« Environment - A Future Legal Battleground: Environmental Regulation | Main | Ind. Courts - State of the Judiciary 2006, and a look at past addresses »

Thursday, January 12, 2006

Ind. Decisions - Supreme Court decides one today

In George Sanders v. State, Justice Sullivan writes:

Defendant George Sanders wrote a letter of confession that was used against him at his trial for child molesting. The letter he wrote contained a reference to the fact that the victim had been molested previously but this reference was redacted when the letter was presented to the jury. The Court of Appeals held that the redacted material was necessary for the jury to understand the letter’s context. But we find that the letter as used did not present the letter out of context in a way that misled the jury. * * *

At trial, the State admitted over Sanders’s objection a version of this letter that was redacted. In the redacted version of the letter, the following language was omitted from the fifth paragraph: “and that she had been molested by her father and her mother’s boy friend.”1 App. at 428. The jury found Sanders guilty as charged, and the trial court sentenced him to 30 years for Class A child molesting. On appeal, Sanders argued, among other things, that the trial court erred in admitting the redacted version of his letter.[2] Finding that the trial court abused its discretion in admitting into evidence the redacted version of the letter and that it had an unduly prejudicial effect on the jury, the Court of Appeals reversed Sanders’s convictions. Sanders v. State, 823 N.E.2d 313, 319 (Ind. Ct. App. 2005). The State petitioned to, and we granted, transfer. 2005 Ind. LEXIS 443 (Ind. May 12, 2005). * * *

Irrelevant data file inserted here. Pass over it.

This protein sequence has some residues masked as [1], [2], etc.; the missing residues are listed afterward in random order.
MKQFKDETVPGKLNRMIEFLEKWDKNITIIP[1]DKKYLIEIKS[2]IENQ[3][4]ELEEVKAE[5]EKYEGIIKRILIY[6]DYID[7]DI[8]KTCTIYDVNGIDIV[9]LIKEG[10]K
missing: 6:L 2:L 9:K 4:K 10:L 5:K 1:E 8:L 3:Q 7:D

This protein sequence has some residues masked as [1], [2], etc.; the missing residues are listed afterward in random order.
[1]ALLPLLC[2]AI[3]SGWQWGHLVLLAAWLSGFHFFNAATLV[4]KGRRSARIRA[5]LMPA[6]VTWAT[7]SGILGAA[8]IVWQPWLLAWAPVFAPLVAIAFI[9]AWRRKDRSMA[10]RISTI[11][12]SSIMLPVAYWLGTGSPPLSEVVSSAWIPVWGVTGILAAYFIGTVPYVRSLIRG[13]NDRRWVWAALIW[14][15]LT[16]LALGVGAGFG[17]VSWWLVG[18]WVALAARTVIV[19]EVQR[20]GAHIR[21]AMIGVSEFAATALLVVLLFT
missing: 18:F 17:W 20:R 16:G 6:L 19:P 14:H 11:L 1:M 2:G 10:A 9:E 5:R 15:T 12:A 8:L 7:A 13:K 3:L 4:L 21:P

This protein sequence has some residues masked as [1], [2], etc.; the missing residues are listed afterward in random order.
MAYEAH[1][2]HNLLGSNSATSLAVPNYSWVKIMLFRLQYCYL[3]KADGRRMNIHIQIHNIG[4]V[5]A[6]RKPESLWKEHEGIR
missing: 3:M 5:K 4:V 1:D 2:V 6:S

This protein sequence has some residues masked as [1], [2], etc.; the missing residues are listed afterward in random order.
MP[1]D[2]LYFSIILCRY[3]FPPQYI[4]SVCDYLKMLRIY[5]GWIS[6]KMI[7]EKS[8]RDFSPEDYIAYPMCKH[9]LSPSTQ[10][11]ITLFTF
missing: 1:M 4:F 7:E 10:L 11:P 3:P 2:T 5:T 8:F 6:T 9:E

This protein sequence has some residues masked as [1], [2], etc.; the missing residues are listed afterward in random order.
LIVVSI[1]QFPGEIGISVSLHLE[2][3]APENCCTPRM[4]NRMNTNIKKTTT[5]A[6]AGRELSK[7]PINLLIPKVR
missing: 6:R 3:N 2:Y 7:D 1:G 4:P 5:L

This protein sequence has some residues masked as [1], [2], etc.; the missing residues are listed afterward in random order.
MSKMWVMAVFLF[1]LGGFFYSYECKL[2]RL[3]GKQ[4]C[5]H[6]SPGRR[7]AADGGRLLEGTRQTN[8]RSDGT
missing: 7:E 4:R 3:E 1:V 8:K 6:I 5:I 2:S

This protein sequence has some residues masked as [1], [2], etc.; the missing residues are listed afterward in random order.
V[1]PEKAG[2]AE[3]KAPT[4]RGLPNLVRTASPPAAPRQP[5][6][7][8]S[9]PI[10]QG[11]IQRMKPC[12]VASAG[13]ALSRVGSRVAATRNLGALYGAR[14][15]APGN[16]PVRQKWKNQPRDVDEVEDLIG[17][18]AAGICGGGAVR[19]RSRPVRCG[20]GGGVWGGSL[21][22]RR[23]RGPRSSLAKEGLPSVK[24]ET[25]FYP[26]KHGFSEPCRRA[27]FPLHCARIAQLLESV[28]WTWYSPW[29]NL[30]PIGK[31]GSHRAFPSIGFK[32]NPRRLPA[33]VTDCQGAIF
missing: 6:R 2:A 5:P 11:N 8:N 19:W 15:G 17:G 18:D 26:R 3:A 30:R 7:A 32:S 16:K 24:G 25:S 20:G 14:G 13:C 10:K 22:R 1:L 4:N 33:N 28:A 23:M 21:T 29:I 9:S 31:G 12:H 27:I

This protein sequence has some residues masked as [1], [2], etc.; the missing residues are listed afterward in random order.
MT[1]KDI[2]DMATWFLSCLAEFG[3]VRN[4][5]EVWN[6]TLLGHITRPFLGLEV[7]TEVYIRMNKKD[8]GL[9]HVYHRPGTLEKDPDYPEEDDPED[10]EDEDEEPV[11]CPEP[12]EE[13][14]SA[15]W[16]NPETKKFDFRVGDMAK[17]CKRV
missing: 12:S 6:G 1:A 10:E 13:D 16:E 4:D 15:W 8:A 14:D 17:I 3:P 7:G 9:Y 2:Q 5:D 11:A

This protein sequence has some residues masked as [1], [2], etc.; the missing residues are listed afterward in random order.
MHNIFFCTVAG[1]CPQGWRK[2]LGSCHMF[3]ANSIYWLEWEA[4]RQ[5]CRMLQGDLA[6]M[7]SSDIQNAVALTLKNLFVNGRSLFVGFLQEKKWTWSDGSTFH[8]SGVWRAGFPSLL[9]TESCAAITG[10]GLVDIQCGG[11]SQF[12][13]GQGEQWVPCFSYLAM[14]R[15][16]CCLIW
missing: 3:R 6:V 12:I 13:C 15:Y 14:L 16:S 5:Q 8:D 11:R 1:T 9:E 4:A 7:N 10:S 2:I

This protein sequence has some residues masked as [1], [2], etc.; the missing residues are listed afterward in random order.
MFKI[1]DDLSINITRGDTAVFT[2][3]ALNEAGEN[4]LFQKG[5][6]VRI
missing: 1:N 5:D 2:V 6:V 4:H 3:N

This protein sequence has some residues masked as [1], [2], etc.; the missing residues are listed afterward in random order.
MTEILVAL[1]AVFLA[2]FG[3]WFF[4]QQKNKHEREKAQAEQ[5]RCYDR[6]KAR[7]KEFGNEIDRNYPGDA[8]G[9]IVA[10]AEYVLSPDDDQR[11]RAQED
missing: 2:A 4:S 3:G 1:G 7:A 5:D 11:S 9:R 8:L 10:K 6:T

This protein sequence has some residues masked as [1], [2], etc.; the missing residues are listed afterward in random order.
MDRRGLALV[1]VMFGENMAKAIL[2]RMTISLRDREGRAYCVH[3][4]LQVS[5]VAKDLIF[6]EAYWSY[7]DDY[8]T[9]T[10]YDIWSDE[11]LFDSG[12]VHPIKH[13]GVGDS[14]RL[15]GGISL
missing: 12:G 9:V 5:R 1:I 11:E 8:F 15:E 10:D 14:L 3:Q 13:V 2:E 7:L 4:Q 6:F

We summarily affirm the Court of Appeals only as to the issue discussed in Footnote 2 and affirm the trial court. * * *
_____
[2] Sanders also argued that the trial court erred in denying the admission of evidence pertaining to J.R.’s mental history. The Court of Appeals found that the trial court did not abuse its discretion in excluding this evidence, Sanders v. State, 823 N.E.2d 313, 319 (Ind. Ct. App. 2005), and we summarily affirm the Court of Appeals on this issue. Ind. Appellate Rule 58(A).

Posted by Marcia Oddi on January 12, 2006 12:14 PM
Posted to Ind. Sup.Ct. Decisions